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  1. #1976
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    Quote Originally Posted by californiagrown View Post
    See, im not sure what to think of this. I run hot, and my home mountain is super physical skiing (pretty much no groomers and all steep, techy, heavy snow) so i dress typically very light. When i go to other mountains and ski with friends and family we are typically skiing way more cruisy groomers and stuff and i have to layer up much more. When im teaching my kid im imagining there will be a lot more stopping, starting, and chilling so i would have to dress warmer... no?
    I'm typically uncomfortably hot or uncomfortably cold when skiing with the kids. When everything is going smoothly=cold, helping 5 y/o with urgent pee in the woods=sweeting. I telemark with the kids, so little extra work does help stay warm on the blue groomers.

  2. #1977
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    Quote Originally Posted by phatty View Post
    And lots of picking up, digging out, dragging, etc. The first night I taught "never evers" I was exhausted and sore the next day.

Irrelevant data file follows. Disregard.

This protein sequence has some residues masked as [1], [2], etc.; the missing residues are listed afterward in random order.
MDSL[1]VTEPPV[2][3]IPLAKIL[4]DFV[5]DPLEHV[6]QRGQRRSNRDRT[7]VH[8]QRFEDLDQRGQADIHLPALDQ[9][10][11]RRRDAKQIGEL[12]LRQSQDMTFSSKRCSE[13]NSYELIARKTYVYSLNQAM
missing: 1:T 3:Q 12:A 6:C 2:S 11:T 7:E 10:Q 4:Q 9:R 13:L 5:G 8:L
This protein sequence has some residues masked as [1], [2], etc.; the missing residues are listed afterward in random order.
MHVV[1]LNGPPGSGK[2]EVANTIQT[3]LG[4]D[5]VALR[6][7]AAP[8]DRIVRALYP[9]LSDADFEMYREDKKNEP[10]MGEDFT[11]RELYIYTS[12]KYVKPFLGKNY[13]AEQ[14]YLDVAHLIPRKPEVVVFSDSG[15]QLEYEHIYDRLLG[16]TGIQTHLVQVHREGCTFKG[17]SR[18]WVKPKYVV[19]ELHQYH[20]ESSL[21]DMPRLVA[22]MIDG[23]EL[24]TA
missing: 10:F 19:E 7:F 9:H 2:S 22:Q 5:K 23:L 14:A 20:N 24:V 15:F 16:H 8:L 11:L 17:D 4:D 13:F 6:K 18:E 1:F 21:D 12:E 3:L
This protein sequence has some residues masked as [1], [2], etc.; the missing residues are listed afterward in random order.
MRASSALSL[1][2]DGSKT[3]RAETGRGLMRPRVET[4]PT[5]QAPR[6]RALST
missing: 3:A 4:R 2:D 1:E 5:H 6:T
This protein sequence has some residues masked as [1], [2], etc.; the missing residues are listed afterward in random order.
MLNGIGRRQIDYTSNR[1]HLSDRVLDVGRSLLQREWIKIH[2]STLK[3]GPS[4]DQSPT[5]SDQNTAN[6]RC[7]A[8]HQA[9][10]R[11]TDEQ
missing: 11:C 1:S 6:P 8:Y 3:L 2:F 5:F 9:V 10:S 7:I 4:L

I want to believe you, i really do. And the logical side of me says "just fucking listen to the people who have done this, in your exact situation, multiple times you idiot."


    ...but i think this is just one of those things im going to have to learn the hard way.

  3. #1978
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    Quote Originally Posted by californiagrown View Post
    I want to believe you, i really do. And the logical side of me says "just fucking listen to the people who have done this, in your exact situation, multiple times you idiot."


    ...but i think this is just one of those things im going to have to learn the hard way.
    I agree. Worst case is you are miserable and sweaty for a day. I don't run hot, so I handle my layering at Alpental differently. It will be fun regardless.

  4. #1979
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    A quick follow up to my pretty depressing posts earlier in this thread. My kiddo got his drivers permit, so it's allowed some longer quiet time together. The other day he just quietly said: "It's been a real hard year, dad..." (both my folks passed away, and a friend committed suicide) It really opened an opportunity to have a deep conversation with a teen just trying to figure it all out.

    Fast forward to this week. We had some great long chats before he left for ski camp in Colorado. He seems like he's willing to talk a lot more and see a therapist when he gets back.